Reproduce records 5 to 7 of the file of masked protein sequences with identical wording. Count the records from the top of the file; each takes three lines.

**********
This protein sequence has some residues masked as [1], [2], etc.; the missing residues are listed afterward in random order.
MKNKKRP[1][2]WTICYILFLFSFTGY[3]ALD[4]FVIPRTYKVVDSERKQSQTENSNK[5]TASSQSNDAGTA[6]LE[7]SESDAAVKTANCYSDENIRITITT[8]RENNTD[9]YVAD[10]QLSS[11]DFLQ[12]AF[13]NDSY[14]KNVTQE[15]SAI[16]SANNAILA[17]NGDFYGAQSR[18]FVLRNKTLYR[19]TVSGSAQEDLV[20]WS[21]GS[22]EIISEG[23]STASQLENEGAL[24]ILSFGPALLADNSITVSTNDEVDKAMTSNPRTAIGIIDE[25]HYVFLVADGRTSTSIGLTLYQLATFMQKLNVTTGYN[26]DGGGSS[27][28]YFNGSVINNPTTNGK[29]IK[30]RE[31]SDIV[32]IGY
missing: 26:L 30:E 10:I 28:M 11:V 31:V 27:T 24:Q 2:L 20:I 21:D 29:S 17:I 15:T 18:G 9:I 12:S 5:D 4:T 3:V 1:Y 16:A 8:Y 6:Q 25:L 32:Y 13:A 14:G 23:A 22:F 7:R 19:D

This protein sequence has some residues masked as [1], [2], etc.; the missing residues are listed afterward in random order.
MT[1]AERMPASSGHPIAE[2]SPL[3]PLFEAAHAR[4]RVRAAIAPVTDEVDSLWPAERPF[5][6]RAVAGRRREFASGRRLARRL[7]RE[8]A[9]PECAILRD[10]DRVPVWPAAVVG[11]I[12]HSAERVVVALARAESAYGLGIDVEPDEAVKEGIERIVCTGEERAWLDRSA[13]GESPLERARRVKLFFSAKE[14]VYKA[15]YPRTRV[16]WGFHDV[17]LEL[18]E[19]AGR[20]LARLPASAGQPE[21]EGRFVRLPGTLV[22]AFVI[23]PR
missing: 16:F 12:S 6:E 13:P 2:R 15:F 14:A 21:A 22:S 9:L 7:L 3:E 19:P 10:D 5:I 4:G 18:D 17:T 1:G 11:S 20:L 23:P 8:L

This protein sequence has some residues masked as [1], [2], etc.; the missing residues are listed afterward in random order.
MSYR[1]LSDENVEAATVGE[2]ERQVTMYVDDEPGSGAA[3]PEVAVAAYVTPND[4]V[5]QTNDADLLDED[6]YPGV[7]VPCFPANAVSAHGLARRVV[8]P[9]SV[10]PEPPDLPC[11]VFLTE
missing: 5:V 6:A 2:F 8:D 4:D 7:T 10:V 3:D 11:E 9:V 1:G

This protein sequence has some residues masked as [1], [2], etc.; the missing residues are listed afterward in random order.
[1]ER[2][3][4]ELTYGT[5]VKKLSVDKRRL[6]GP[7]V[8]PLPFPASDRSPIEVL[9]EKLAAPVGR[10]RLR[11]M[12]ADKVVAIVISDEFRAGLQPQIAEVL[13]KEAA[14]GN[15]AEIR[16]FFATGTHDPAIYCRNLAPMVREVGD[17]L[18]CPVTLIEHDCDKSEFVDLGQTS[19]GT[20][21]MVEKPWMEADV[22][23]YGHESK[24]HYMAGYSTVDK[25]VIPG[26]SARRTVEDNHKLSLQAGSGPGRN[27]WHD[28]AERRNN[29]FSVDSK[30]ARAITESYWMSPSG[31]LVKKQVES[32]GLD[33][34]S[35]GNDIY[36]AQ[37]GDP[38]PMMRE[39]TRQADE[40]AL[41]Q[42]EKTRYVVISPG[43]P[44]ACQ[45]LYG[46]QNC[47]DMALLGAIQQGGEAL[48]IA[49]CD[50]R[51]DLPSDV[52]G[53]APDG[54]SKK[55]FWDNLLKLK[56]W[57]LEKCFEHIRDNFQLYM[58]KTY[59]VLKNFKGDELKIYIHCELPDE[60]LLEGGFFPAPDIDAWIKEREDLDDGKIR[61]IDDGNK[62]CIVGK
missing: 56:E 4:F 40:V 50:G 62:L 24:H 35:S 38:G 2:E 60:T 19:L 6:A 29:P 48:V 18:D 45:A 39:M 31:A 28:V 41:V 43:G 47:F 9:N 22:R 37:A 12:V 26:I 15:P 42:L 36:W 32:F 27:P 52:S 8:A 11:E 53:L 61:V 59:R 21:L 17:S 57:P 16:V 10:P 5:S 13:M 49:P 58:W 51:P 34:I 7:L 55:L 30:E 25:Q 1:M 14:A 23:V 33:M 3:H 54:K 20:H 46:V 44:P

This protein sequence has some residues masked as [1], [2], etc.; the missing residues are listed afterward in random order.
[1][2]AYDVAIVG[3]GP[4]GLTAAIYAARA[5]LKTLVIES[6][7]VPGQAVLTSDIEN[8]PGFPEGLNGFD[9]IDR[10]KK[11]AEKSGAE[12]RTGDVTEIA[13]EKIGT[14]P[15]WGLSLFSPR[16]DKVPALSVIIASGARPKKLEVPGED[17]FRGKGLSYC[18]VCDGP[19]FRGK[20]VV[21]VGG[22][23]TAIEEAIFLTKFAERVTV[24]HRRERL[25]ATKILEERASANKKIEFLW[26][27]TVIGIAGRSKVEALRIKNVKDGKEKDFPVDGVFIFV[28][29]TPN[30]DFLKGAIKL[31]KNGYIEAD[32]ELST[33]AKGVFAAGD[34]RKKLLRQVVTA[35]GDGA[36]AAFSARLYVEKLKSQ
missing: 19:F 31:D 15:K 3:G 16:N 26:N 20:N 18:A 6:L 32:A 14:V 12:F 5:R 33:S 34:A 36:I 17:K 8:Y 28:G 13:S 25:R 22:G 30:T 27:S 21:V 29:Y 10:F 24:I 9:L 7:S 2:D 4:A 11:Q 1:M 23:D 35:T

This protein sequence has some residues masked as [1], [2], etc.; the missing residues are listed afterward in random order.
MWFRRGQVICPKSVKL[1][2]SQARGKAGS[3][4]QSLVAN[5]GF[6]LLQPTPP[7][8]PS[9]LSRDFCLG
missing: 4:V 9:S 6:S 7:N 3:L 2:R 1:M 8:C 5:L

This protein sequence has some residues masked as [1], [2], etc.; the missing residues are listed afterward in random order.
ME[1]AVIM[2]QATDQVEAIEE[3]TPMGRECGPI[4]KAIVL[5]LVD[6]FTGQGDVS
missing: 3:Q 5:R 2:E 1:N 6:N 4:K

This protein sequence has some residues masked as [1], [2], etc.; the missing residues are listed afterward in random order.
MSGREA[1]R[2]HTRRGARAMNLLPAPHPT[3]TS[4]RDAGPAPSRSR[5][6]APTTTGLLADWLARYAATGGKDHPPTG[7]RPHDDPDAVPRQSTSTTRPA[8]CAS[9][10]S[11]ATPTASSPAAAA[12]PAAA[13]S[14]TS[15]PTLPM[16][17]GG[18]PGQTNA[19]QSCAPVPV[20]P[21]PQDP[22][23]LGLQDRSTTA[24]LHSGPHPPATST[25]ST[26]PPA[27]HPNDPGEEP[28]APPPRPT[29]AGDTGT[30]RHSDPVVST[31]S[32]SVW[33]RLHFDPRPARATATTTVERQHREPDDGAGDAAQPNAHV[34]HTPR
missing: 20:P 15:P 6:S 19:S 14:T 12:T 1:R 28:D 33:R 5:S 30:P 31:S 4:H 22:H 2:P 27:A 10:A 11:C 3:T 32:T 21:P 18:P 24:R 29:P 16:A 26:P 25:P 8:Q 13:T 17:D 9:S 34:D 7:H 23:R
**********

This protein sequence has some residues masked as [1], [2], etc.; the missing residues are listed afterward in random order.
[1][2]AYDVAIVG[3]GP[4]GLTAAIYAARA[5]LKTLVIES[6][7]VPGQAVLTSDIEN[8]PGFPEGLNGFD[9]IDR[10]KK[11]AEKSGAE[12]RTGDVTEIA[13]EKIGT[14]P[15]WGLSLFSPR[16]DKVPALSVIIASGARPKKLEVPGED[17]FRGKGLSYC[18]VCDGP[19]FRGK[20]VV[21]VGG[22][23]TAIEEAIFLTKFAERVTV[24]HRRERL[25]ATKILEERASANKKIEFLW[26][27]TVIGIAGRSKVEALRIKNVKDGKEKDFPVDGVFIFV[28][29]TPN[30]DFLKGAIKL[31]KNGYIEAD[32]ELST[33]AKGVFAAGD[34]RKKLLRQVVTA[35]GDGA[36]AAFSARLYVEKLKSQ
missing: 19:F 31:D 15:K 3:G 16:N 26:N 20:N 18:A 6:L 32:A 14:V 12:F 5:R 33:S 34:A 36:I 17:K 8:Y 28:G 13:S 25:R 22:G 30:T 27:S 21:V 29:Y 10:F 24:I 9:L 7:S 2:D 4:A 11:Q 1:M 23:D 35:T

This protein sequence has some residues masked as [1], [2], etc.; the missing residues are listed afterward in random order.
MWFRRGQVICPKSVKL[1][2]SQARGKAGS[3][4]QSLVAN[5]GF[6]LLQPTPP[7][8]PS[9]LSRDFCLG
missing: 4:V 9:S 6:S 7:N 3:L 2:R 1:M 8:C 5:L

This protein sequence has some residues masked as [1], [2], etc.; the missing residues are listed afterward in random order.
ME[1]AVIM[2]QATDQVEAIEE[3]TPMGRECGPI[4]KAIVL[5]LVD[6]FTGQGDVS
missing: 3:Q 5:R 2:E 1:N 6:N 4:K